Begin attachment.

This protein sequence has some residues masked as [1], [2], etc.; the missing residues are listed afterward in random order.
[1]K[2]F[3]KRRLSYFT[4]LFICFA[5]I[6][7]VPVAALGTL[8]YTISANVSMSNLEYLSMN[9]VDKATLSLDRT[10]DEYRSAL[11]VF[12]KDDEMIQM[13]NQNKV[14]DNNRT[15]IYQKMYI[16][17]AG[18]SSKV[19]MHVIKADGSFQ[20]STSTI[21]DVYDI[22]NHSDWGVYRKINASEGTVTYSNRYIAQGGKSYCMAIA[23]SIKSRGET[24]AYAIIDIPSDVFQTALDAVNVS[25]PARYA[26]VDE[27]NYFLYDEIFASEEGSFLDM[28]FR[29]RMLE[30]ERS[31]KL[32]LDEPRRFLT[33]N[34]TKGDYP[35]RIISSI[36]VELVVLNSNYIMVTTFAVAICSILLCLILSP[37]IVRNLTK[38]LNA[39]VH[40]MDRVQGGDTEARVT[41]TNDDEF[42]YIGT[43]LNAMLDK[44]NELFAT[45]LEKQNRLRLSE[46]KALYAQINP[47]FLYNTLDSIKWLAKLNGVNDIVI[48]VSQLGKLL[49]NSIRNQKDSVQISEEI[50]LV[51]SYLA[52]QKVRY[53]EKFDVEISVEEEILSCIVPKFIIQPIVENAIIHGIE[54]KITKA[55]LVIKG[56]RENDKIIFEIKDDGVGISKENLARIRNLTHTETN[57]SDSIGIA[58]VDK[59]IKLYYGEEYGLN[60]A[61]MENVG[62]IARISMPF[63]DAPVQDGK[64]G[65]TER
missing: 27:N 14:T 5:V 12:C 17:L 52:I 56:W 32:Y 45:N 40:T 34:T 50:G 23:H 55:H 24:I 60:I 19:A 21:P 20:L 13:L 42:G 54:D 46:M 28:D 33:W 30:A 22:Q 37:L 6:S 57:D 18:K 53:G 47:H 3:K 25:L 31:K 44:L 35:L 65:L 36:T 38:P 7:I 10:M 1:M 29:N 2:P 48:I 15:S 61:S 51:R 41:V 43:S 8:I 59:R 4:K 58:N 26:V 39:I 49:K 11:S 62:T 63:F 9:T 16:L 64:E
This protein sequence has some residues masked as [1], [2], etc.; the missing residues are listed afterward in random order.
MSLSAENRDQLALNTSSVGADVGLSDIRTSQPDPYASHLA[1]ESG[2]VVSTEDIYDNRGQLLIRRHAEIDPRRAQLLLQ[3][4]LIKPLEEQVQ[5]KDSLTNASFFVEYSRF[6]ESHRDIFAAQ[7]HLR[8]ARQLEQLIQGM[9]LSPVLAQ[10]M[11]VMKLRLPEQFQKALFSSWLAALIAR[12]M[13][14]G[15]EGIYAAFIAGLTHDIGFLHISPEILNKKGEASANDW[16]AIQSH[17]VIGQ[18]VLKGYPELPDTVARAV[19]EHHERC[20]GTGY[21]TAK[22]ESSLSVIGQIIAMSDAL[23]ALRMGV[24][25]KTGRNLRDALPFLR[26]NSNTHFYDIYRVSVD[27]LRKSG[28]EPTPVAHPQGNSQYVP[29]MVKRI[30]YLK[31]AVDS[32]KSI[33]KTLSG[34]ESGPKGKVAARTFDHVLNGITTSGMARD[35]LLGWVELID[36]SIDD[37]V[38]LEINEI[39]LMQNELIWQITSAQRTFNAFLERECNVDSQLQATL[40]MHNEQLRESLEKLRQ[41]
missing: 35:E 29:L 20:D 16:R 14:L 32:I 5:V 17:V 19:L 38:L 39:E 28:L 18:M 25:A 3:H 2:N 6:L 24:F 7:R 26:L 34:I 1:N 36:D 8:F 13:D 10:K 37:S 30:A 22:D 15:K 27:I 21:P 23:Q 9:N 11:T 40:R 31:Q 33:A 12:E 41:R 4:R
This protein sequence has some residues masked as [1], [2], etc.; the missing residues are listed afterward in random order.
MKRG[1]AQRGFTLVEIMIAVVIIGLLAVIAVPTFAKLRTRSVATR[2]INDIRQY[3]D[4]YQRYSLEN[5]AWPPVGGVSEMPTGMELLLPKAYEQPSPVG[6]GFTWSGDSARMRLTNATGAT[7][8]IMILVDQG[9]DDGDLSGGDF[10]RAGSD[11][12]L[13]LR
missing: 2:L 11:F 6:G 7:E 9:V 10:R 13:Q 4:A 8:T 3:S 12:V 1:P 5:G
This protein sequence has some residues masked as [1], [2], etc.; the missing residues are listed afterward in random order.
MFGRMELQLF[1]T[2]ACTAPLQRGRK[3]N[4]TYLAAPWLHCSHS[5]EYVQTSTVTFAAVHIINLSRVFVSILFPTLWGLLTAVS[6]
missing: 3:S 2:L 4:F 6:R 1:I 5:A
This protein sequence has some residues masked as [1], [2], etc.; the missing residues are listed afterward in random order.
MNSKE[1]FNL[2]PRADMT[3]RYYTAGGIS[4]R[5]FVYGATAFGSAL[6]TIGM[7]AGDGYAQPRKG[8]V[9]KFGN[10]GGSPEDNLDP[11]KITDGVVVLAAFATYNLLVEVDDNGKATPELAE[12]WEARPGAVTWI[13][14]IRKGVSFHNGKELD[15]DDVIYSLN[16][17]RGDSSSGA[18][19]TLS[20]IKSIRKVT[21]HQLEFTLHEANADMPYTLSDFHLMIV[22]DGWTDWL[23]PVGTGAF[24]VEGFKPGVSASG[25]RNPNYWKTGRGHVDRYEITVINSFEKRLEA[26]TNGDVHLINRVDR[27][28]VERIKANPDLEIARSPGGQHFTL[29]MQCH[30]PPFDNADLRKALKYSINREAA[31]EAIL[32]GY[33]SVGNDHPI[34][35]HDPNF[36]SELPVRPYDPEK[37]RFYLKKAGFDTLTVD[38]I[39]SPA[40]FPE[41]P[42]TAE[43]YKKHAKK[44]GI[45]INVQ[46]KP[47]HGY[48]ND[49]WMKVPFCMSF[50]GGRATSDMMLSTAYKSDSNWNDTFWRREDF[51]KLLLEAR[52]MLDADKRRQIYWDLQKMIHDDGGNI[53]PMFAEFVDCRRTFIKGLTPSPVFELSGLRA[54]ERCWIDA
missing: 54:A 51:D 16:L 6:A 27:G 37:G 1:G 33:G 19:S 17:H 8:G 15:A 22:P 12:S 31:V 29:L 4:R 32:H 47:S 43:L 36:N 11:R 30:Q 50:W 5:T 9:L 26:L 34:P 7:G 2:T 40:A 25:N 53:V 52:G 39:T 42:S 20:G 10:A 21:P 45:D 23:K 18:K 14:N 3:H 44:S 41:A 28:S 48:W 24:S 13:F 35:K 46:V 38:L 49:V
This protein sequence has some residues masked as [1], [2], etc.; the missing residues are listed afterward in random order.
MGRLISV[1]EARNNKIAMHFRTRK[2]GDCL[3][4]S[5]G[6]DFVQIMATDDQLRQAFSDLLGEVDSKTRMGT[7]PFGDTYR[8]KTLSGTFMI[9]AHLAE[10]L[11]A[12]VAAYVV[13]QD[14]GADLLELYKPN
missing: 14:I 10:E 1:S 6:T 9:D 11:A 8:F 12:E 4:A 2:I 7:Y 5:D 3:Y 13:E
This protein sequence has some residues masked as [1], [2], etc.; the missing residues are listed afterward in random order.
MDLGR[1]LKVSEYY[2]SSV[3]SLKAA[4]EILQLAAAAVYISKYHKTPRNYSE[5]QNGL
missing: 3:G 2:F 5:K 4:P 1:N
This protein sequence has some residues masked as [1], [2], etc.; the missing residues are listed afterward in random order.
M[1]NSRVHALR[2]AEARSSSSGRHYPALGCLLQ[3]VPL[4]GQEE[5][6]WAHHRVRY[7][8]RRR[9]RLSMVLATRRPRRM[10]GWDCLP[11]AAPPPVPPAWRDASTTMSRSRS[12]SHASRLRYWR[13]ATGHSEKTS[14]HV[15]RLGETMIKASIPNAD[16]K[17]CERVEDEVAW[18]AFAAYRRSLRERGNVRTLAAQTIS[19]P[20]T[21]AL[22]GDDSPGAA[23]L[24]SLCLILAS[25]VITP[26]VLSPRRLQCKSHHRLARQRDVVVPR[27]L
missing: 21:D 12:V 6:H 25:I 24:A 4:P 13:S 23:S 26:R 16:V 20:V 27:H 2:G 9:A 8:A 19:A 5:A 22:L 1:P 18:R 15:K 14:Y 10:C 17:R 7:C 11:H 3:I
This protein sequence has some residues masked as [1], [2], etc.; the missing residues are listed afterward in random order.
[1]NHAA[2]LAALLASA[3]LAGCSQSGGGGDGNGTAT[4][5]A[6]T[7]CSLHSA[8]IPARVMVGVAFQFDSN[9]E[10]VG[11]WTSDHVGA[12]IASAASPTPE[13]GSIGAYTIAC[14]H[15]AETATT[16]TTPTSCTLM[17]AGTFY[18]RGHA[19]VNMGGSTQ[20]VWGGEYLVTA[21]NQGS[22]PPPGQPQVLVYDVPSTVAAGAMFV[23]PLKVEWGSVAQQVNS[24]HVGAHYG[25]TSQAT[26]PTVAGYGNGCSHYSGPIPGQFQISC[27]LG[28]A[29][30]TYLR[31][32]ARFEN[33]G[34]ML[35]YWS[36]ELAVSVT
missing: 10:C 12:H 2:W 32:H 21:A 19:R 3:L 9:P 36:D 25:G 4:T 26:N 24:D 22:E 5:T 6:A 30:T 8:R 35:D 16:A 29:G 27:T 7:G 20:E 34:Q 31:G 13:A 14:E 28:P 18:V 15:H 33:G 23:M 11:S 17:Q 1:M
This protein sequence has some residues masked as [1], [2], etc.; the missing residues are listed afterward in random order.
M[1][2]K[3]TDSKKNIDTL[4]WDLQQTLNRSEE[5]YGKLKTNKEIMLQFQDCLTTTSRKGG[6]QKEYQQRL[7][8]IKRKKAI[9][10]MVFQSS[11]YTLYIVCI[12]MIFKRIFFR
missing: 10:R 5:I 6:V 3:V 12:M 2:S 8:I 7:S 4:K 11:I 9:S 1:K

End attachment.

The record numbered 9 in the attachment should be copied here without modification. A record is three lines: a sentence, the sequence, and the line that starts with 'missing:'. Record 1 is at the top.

This protein sequence has some residues masked as [1], [2], etc.; the missing residues are listed afterward in random order.
[1]NHAA[2]LAALLASA[3]LAGCSQSGGGGDGNGTAT[4][5]A[6]T[7]CSLHSA[8]IPARVMVGVAFQFDSN[9]E[10]VG[11]WTSDHVGA[12]IASAASPTPE[13]GSIGAYTIAC[14]H[15]AETATT[16]TTPTSCTLM[17]AGTFY[18]RGHA[19]VNMGGSTQ[20]VWGGEYLVTA[21]NQGS[22]PPPGQPQVLVYDVPSTVAAGAMFV[23]PLKVEWGSVAQQVNS[24]HVGAHYG[25]TSQAT[26]PTVAGYGNGCSHYSGPIPGQFQISC[27]LG[28]A[29][30]TYLR[31][32]ARFEN[33]G[34]ML[35]YWS[36]ELAVSVT
missing: 10:C 12:H 2:W 32:H 21:A 19:R 3:L 9:P 36:D 25:G 4:T 26:N 24:D 22:E 5:T 6:A 30:T 8:R 35:D 16:A 29:G 27:T 7:G 20:E 34:Q 31:G 13:A 14:E 28:P 18:V 15:H 33:G 23:M 11:S 17:Q 1:M